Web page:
Book Review | What Moves the Dead (ARC)

I received a digital advance reader’s copy (ARC) of What Moves the Dead by T. Kingfisher. Since this version is just a proof and not the final version, I won’t quote directly and will keep my comments general.

In T. Kingfisher’s What Moves the Dead, Alex Easton, retired soldier, receives a letter from childhood friend Madeline Usher. Her brother is certain she is dying, and she wants Easton to come visit. So Easton journeys to the siblings’ home, which is clearly decaying. Not only that, but Madeline is sleepwalking and speaking bizarrely, mushrooms are growing all over the grounds, and the hares on the land are behaving like no hares should behave. So Easton, along with a doctor summoned to help Madeline and a mycologist who’s studying the fungus on the land, sets out to discover what is causing all this—and if it can be stopped.

“The Fall of the House of Usher” is easily one of my favorite short stories by Poe I’ve ever read, and so when I heard about this retelling, I had to read it immediately. And it didn’t disappoint!

I thought the way Kingfisher wrote Easton, the narrator, was fantastic. There’s very little in the original version that tells us anything definitive about who this person is, other than a friend of the Ushers, so the decision to explore not only Easton’s history as a soldier but also the role of gender was wonderful. I loved the depiction of a gender nonconforming person existing in this time period, and how that might have looked, especially in the fictional country where gender is less emphasized than the one in which I live. Additionally, the role of trauma from being at war is also present here, so keep that in mind if it’s a subject that affects you strongly.

On another note, the atmosphere and tone of this book are spectacular. The Ushers’ home is eerie and strange, and the images of its degradation are vivid. The woods and mountain lake around it feel so present on the page. And the scenes featuring some of the creepier aspects of all these places are so intense.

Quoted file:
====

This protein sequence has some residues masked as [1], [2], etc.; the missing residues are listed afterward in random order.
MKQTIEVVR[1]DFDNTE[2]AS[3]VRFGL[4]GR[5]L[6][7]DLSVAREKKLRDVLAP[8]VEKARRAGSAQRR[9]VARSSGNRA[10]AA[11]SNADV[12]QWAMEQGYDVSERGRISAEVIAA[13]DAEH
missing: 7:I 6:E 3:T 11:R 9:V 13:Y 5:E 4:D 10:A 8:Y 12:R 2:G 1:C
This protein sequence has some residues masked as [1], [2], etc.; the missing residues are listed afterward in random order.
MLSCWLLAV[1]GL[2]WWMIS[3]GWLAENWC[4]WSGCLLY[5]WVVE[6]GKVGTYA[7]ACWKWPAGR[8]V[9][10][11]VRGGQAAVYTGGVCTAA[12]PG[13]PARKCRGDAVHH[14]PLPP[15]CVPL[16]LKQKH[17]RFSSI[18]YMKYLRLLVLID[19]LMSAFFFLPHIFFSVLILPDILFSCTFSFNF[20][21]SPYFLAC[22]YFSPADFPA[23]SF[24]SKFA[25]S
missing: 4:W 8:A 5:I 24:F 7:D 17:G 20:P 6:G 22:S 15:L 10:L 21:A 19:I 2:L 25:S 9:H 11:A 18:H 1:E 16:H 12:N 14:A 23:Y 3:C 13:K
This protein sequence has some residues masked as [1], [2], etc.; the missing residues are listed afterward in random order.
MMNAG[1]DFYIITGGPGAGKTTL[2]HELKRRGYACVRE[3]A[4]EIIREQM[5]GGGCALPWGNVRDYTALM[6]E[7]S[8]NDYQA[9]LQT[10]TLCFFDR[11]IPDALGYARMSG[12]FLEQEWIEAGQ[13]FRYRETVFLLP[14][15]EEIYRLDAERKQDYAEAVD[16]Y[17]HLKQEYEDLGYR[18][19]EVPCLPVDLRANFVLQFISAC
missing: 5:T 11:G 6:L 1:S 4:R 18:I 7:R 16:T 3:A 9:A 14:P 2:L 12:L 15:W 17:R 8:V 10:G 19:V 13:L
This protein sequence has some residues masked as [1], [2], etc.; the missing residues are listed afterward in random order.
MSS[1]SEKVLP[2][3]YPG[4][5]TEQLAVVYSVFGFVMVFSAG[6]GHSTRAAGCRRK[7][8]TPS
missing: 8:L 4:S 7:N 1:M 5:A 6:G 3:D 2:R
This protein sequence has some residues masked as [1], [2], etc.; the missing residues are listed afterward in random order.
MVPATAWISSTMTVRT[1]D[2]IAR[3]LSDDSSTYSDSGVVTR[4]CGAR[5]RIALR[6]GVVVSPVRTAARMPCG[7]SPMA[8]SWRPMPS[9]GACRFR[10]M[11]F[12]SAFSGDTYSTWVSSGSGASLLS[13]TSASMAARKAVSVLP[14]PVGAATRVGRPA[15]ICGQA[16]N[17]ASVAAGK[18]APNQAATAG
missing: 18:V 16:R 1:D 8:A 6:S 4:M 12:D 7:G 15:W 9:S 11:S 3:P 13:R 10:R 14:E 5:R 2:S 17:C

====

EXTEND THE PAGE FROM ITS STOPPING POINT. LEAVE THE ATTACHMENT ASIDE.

Typically, I don’t read horror, but I made a bit of an exception for this, because I knew what the plot would be generally. But this is still so unsettling, and the descriptions and dialogue are really effective. Easton’s narration is great, and you can feel the fear. There isn’t gore, exactly, but there’s still some pretty visceral scenes, and if you don’t like certain types of body horror, this might not be the book for you.

For me though, I found this story’s scariness to be excellent. The horror of Poe’s original story works because you don’t really know what is happening to Madeline; the horror of this story, however, works because you do. The more you learn, the worse it is, the understanding contributing to the revulsion. I do think the ending could have been a little more epic, as I was expecting a confrontation between the two Usher siblings as happened in the original. As it was, it was still a good and satisfying ending, though not as iconic as its predecessor.

In the end, though, What Moves the Dead is a delightfully horrifying novella. It’s grotesque and chilling and disconcerting, and an insightful take on a classic story. The mood is pretty sinister, though there are still wonderful moments of levity and character development. The characters are great, especially Easton and Madeline. It was a horror novel I’ll probably reread, which I don’t think I’ve ever said before. Another thing I’ve never said before, but I also really, really mean this—if you read this book, you’ll never look at hares the same way again.

What Moves the Dead is available now!

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